Victim says former deputy who pleaded guilty to attempted sex assault 'should have had jail time'

Rosie Nguyen Image
Wednesday, August 30, 2023
Former deputy's rape victim disappointed that he avoided jail time
A three-and-a-half-year ordeal came to a close for a Houston rape victim who accused an off-duty deputy of raping her. Even with things resolved, she said she's not happy with how her attacker was punished.

HOUSTON, Texas (KTRK) -- For the first time, the victim in an attempted sexual assault case involving a former Harris County sheriff's deputy is speaking out publicly. This comes more than two months after Michael Jarell Hines pleaded guilty and was ordered to six years of deferred adjudication.

According to the civil lawsuit filed by Shanita Terrill, Hines was off-duty but working security in his deputy uniform on Feb. 23, 2020, at The Address, a bar and event venue in Houston's south side. She claimed that after having a few drinks that evening as a patron, Hines and another deputy did not allow her to go home and put her in the front seat of Hines' squad car.

Terrill said that she does not remember the events that followed that night and woke up the next morning with pain in her vaginal area. The documents stated she went to the hospital, had a rape kit administered, and the DNA of the semen found on her undergarment belonged to Hines.

In a Tuesday press conference with her attorney and several retired members of law enforcement, Terrill expressed how the incident has impacted her life.

"I can't trust no one, and when it's time for me to call the cops, I don't think I would because I'm scared. Like, would it happen again?" Terrill said. "I feel just a lot of emotions, dealing with everyday life, being fearful, coming out and wondering if somebody's watching me or stalking me. You never know what's going on."

The Harris County Sheriff's Office said Hines was hired by the agency on Jan. 13, 2014. His criminal record shows he faced a charge of sexual assault of a child under 17 in September 2018. But his case was no-billed, meaning that a grand jury decided not to move forward with the case. HCSO explained that's why Hines was not suspended during that time.

Hines' employment subsequently ended with HCSO on May 5, 2021. He was charged with attempted sexual assault in Terrill's case on Aug. 10, 2021, and pleaded guilty. On June 26, the judge placed Hines on deferred adjudication for six years. This means he will be placed under probation and required to follow a long list of conditions, including registering as a sex offender and prohibited from using a firearm.

"He was wearing this weapon when he assaulted her (Terrill). That's a part of the coercion, to be not only in the uniform but then having the weapon, that gun," Randall Kallinen, Terrill's attorney, said.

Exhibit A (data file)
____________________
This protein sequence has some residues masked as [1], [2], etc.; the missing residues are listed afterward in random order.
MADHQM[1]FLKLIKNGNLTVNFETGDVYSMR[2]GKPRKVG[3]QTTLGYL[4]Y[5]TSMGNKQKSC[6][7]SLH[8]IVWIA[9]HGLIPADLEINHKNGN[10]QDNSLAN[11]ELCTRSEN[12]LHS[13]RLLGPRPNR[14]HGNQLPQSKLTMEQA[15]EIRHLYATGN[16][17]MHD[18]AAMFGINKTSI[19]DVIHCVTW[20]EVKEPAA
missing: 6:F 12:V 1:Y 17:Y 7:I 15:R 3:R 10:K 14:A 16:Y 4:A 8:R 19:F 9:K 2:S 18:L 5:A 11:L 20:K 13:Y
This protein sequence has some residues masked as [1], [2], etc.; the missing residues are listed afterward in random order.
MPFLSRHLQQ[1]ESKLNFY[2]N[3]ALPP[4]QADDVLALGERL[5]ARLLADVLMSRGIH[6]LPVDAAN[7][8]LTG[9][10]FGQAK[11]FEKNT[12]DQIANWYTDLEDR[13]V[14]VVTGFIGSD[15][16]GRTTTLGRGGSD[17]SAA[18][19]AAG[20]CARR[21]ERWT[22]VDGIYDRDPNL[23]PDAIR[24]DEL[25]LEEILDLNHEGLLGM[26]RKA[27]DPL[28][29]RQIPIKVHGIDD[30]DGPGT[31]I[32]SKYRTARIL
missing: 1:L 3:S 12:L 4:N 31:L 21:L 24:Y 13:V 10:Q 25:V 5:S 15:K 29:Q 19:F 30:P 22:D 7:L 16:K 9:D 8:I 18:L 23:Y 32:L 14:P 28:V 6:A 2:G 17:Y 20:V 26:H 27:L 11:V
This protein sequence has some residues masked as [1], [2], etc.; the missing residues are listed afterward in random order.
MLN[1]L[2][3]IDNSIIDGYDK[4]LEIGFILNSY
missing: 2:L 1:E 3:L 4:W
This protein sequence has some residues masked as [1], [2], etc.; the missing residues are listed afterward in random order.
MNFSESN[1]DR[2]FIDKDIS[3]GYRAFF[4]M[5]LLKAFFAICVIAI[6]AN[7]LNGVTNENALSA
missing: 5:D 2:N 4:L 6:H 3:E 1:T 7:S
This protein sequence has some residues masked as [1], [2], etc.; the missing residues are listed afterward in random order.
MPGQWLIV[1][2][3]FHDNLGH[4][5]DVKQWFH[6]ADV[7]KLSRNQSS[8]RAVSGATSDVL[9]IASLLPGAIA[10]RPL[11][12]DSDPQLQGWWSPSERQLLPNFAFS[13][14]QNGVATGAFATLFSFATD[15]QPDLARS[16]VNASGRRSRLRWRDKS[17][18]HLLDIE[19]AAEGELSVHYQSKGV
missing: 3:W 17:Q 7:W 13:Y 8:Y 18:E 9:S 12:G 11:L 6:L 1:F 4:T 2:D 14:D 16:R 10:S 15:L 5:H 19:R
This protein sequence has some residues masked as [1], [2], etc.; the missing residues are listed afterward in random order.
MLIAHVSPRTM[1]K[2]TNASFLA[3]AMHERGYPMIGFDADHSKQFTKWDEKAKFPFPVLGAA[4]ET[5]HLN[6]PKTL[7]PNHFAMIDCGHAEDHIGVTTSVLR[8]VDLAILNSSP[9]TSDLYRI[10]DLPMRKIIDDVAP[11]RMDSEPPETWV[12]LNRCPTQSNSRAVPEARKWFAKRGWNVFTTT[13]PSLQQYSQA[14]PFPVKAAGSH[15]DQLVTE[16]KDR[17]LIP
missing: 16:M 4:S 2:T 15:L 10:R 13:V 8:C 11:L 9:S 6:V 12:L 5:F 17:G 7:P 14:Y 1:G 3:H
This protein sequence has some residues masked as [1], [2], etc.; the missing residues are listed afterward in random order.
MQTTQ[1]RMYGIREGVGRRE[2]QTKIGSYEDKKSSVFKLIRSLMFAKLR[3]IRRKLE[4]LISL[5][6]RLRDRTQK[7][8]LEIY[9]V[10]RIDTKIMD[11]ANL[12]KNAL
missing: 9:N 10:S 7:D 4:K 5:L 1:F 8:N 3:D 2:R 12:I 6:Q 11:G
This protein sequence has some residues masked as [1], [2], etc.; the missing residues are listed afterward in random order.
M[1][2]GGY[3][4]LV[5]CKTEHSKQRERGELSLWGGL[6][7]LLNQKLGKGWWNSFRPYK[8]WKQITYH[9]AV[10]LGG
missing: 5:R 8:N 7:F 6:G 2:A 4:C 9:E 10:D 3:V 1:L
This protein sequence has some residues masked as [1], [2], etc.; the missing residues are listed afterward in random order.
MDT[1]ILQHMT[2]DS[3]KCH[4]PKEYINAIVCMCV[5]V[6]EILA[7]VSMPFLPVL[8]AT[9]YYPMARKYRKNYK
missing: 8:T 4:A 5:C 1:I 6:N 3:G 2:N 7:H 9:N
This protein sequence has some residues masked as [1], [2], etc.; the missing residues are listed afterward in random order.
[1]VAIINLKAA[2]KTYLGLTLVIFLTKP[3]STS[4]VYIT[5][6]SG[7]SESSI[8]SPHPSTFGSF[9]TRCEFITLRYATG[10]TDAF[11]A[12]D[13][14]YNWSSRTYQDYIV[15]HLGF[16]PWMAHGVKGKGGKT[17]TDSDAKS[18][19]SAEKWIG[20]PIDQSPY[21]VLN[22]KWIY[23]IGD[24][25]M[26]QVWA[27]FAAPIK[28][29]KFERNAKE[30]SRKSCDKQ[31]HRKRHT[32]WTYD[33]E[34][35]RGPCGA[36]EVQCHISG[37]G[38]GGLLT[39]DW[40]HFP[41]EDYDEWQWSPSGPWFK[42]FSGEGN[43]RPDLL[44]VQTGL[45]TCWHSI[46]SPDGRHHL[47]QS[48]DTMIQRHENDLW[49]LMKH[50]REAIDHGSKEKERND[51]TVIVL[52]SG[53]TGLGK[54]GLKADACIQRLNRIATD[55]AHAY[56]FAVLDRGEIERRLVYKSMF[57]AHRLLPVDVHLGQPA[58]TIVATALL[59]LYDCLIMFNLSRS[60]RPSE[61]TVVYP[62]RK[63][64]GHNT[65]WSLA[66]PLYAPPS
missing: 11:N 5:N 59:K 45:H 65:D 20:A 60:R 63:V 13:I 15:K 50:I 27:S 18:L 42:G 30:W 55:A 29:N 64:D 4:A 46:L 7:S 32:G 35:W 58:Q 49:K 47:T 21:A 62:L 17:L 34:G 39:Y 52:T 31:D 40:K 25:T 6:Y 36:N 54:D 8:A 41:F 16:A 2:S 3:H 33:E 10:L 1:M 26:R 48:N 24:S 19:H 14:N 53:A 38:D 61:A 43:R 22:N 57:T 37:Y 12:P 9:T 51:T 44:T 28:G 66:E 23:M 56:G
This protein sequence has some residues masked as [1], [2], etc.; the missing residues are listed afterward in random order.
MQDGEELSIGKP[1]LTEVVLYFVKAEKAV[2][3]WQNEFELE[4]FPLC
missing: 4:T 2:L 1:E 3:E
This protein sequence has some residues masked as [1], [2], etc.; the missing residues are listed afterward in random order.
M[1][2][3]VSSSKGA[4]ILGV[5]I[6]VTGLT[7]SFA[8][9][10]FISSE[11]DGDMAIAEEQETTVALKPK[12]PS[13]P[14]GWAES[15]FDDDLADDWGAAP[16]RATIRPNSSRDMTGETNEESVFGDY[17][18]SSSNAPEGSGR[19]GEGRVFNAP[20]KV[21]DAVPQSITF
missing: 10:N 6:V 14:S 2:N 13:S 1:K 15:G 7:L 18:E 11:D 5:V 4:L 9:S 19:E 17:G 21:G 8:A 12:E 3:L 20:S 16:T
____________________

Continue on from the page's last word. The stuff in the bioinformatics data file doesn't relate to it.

HCSO did not provide a comment in response to this case.

Hines' records also showed that he pleaded guilty and was placed on three months of deferred adjudication on May 24 in another case for assault of a family member on July 18, 2021.

Although Hines won't be able to expunge any of these charges from his record, Terrill and others at the press conference said they're disappointed he might not get any prison time for the crimes he's committed.

"I partly got something done. It wasn't all the way justice. I don't feel like it was fair. He should have had jail time," Terrill said. "Full justice for me looks like taking away everything, making sure that he never has a chance to hurt anybody else."

"The system is treating him (Hines) with kid gloves and gave him deferred adjudication. If he successfully completes it, he has no conviction. We're talking about abuse of power and the fact that the system does not clamp down on these individuals, so they can continue doing criminal things," Augustin Pinedo, a former probation officer and past LULAC district director, said.

Hines' lawyer, Stanley Broussard, said he had no comment on the statements made during Tuesday's press conference. But he wrote in part, "I will say that this has been an unfortunate event in both this young lady's life, as well as Mr. Hines'. I wish both of them nothing but peace and wholeness going forward."

Although this was not the exact outcome Terrill wanted, she hopes it will encourage other women in similar situations to speak up and come forward.

"Tell the truth and don't hide it if it happened. Speak on it, because everybody needs to know, and there's probably more victims that it would help out there," she said.

Terrill's civil lawsuit against Hines and The Address is still pending.

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